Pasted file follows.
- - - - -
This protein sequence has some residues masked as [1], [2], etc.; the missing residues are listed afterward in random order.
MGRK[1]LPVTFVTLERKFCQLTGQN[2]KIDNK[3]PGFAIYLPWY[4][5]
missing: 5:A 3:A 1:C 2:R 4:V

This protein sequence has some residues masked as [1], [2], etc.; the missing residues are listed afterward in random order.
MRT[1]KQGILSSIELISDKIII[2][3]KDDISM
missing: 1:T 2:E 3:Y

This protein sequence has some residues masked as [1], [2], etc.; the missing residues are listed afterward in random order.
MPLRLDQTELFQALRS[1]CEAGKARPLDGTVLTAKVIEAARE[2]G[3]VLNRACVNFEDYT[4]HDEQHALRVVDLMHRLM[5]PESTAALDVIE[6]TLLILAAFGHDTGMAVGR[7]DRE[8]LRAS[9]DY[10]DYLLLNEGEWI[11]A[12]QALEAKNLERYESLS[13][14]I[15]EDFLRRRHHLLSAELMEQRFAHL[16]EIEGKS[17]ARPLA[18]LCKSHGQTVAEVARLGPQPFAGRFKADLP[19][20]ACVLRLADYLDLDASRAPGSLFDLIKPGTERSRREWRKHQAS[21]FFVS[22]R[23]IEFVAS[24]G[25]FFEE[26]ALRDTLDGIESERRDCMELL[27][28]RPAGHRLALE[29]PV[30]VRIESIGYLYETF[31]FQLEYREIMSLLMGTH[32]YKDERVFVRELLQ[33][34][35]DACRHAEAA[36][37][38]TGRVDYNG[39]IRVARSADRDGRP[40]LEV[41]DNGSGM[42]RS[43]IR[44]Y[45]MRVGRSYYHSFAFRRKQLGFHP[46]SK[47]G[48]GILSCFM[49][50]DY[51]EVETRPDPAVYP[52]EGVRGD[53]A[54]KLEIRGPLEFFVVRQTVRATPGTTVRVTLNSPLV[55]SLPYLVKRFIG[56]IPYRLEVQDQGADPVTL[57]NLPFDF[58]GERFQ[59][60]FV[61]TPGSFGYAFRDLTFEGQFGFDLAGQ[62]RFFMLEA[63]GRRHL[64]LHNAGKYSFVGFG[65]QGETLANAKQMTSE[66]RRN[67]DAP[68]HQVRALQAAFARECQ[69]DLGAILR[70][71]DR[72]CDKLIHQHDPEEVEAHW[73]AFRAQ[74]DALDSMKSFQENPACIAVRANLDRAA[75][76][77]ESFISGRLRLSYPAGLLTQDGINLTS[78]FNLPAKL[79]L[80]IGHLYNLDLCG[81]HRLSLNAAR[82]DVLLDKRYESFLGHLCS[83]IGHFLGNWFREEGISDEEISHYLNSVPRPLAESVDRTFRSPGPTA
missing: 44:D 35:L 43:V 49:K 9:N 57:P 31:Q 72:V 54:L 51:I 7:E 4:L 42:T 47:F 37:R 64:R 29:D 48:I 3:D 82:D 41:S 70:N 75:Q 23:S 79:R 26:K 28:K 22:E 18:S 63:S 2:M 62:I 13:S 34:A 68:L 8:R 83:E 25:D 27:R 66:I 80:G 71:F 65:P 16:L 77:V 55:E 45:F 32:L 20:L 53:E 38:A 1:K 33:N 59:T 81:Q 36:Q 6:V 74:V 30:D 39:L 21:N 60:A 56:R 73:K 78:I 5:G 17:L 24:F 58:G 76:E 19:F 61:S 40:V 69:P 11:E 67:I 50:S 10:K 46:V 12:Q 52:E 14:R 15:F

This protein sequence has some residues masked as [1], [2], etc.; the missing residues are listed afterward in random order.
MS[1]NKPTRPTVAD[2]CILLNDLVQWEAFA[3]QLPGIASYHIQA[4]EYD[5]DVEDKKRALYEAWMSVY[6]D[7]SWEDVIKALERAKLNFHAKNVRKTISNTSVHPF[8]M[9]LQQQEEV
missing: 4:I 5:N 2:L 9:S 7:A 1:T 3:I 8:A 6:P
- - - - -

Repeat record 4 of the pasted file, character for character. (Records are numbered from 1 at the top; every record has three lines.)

This protein sequence has some residues masked as [1], [2], etc.; the missing residues are listed afterward in random order.
MS[1]NKPTRPTVAD[2]CILLNDLVQWEAFA[3]QLPGIASYHIQA[4]EYD[5]DVEDKKRALYEAWMSVY[6]D[7]SWEDVIKALERAKLNFHAKNVRKTISNTSVHPF[8]M[9]LQQQEEV
missing: 4:I 5:N 2:L 9:S 7:A 1:T 3:I 8:A 6:P